Reblogging not just because special effects are cool but because body doubles, stunt doubles, acting doubles, talent doubles — all the people whose faces we’re not supposed to see but whose bodies make movies and tv shows possible — these people need and deserve more recognition. We see their bodies onscreen, delight in the shape and motion of those bodies, but even as we pick apart everything else that goes on both on and behind the screen, I just don’t see the people who are those bodies getting the love and recognition they deserve.
We’re coming to love and recognize actors who work in full-body makeup/costumes, such as Andy Serkis, or actors whose entire performances, or large chunks thereof, are motion captured or digitized (lately sometimes also Andy Serkis!). But people like Leander Deeny play an enormous part in making characters such as Steve Rogers come to life, too. Body language is a huge part of a performance and of characterization. For characters/series with a lot of action, a stunt person can have a huge influence on how we read and interpret a character, such as the influence Heidi Moneymaker has had on the style and choreography of Black Widow’s signature fighting style. Talent doubles breathe believability and discipline-specific nuance into demanding storylines.
Actors are creative people themselves, and incredibly important in building the characters we see onscreen. But if we agree that they’re more than dancing monkeys who just do whatever the directors/writers say, then we have to agree that doubles are more than that, too. Doubles make creative decisions too, and often form strong, mutually supportive relationship with actors.
Image 1: “I would like to thank Kathryn Alexandre, the most generous actor I’ve ever worked opposite.”
Image 2: “Kathryn who’s playing my double who’s incredible.”
I’ve got a relationship that goes back many, many years with Dave. And I would hate for people to just see that image of me and Dave and go, “oh, there’s Dan Radcliffe with a person in a wheelchair.” Because I would never even for a moment want them to assume that Dave was anything except for an incredibly important person in my life.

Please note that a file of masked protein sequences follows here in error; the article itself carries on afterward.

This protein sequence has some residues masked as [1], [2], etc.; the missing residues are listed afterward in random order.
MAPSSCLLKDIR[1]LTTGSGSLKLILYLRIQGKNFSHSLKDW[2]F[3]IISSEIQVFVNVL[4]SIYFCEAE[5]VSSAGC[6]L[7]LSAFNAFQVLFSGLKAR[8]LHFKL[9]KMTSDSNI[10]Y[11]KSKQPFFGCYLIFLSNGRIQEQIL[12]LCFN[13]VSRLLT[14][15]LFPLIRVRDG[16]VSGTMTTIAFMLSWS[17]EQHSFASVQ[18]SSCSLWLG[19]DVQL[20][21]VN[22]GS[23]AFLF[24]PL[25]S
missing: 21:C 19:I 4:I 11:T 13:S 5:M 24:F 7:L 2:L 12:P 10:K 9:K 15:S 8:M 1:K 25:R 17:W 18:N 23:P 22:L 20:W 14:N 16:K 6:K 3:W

With modern tv- and film-making techniques, many characters are composite creations. The characters we see onscreen or onstage have always been team efforts, with writers, directors, makeup artists, costume designers, special effects artists, production designers, and many other people all contributing to how a character is ultimately realized in front of us. Many different techniques go into something like the creation of Skinny Steve — he’s no more all Leander Deeny than he is all Chris Evans.
But as fandom dissects the anatomy of scenes in ever-increasing detail to get at microexpressions and the minutiae of body language, let’s recognize the anatomy in the scenes, too. I don’t mean to take away from the work Chris Evans or any other actors do (he is an amazing Steve Rogers and I love him tons), but fandom needs to do better in recognizing the bodies, the other people, who make up the characters we love and some of our very favourite shots of them. Chris Evans has an amazing body, but so does Leander Deeny — that body is beautiful; that body mimicked Chris Evans’s motions with amazing, skilled precision; that body moved Steve Rogers with emotion and grace and character.
Fandom should do better than productions and creators who fail to be transparent about the doubles in their productions. On the screen, suspension of disbelief is key and the goal is to make all the effort that went into the production vanish and leave only the product itself behind. But when the film is over and the episode ends, let’s remember everyone who helped make that happen.
[ Sam Hargrave (stunt double for Chris Evans) and James Young (stunt double for Sebastian Stan, and fight choreographer), seen from behind, exchange a fistbump while in costume on the set of Captain America: The Winter Soldier. Image via lifeofkj ]
I applaud these guys as much as the suit actors in my japanese tokusatsu shows. They do just as much work.
This is why I like to stay for all of the credits for any movie I see in theatres, just to try to pay respects for the countless people productions like these honestly can’t give enough attention to.
Doubles who give outstanding performances that simply go unnoticed, attributed to their headlining stars, crew who keep everything moving smoothly behind that camera, monkeys in the truck making every single frame come to life on your screen.
There isn’t enough that can be said for the massive undertakings that there major films are and the above is just one major part of the production we rarely get to see as fans because they exist under the waterline, beyond the tip of the iceberg.
- Mascots are terrible
- they basically mock furries and otherkins
- Do NOT support mascots
- Especially if they’re animals
This has been a Psa (ﾉ◕ヮ◕)ﾉ*:・ﾟ✧
maybe im wrong but im pretty sure mascots existed before yall started suckin dick in rabbit suits
I used to hate mascots.
Then this post happened.
We need more mascots.
|Sis:||and Sailor Moon|
|Sis:||I remember mom was like I know you're watching something and hit the jump button|
|Me:||1) YOu could not watch Sailor Moon quietly holy fuck they're always screaming|
|Me:||2) They didn't object to the show being girls in absurdly short skirts|
|Me:||They freaked out over the ASTROLOGER|
|Me:||Who is CLEARLY a villain|
|Sis:||Woah, majorly good points|
|Me:||The fuckin Hood was a mindcontrolling asian stereotype but they drew the line at "the stars have the answer"|